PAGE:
Eastern Madagascar covers an extremely diverse range of landscapes and climates. The hilly and forested north is home to a great variety of lemur species, best seen in the Parc National d’Andasibe Mantadia (also known as Périnet). Four hours east of Antananarivo, it offers exceptional lemur viewing and is the only place in Madagascar where you can see the largest of the species – the indri.
At the coast, the Canal des Pangalanes is an absolute must-do for the more adventurous traveler. The bustling waterway provides a livelihood for numerous fishermen, whose traps you will pass through on your way up the canal which terminates at Tamatave, one of Madagascar’s largest sea ports.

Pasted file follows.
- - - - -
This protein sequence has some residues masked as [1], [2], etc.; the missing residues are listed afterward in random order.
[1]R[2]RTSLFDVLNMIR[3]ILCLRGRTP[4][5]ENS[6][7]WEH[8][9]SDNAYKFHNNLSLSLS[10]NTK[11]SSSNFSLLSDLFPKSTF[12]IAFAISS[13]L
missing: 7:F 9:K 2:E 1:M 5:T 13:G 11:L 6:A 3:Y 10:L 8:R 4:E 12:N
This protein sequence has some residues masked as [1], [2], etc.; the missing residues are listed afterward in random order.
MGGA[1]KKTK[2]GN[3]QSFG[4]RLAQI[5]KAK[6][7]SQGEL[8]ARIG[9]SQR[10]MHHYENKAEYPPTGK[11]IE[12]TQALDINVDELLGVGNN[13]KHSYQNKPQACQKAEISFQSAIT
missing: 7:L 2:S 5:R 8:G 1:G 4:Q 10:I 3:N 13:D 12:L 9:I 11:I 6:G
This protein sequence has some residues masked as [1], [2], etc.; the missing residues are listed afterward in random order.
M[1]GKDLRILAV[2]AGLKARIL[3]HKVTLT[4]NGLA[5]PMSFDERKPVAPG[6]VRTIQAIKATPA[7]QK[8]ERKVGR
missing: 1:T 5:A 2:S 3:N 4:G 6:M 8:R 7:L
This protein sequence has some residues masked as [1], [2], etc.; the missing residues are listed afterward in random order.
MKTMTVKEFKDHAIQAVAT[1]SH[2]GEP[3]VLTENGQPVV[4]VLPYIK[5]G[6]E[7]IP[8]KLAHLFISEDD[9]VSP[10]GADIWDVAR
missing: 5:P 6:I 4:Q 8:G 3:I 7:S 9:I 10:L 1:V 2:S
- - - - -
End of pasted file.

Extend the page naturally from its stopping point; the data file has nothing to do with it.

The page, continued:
A short flight north of here will bring you to Ile Sainte Marie, an idyllic, palm-fringed atoll which is the premier destination for humpback whale watching from July to September. A tropical island paradise of palm-fringed beaches, it seems like time has stood still here with traditional fishing villages to explore. To its south is the smaller island of Ile aux Nattes which is a peaceful haven thanks to being car-free and works perfectly in combination with time on the main island.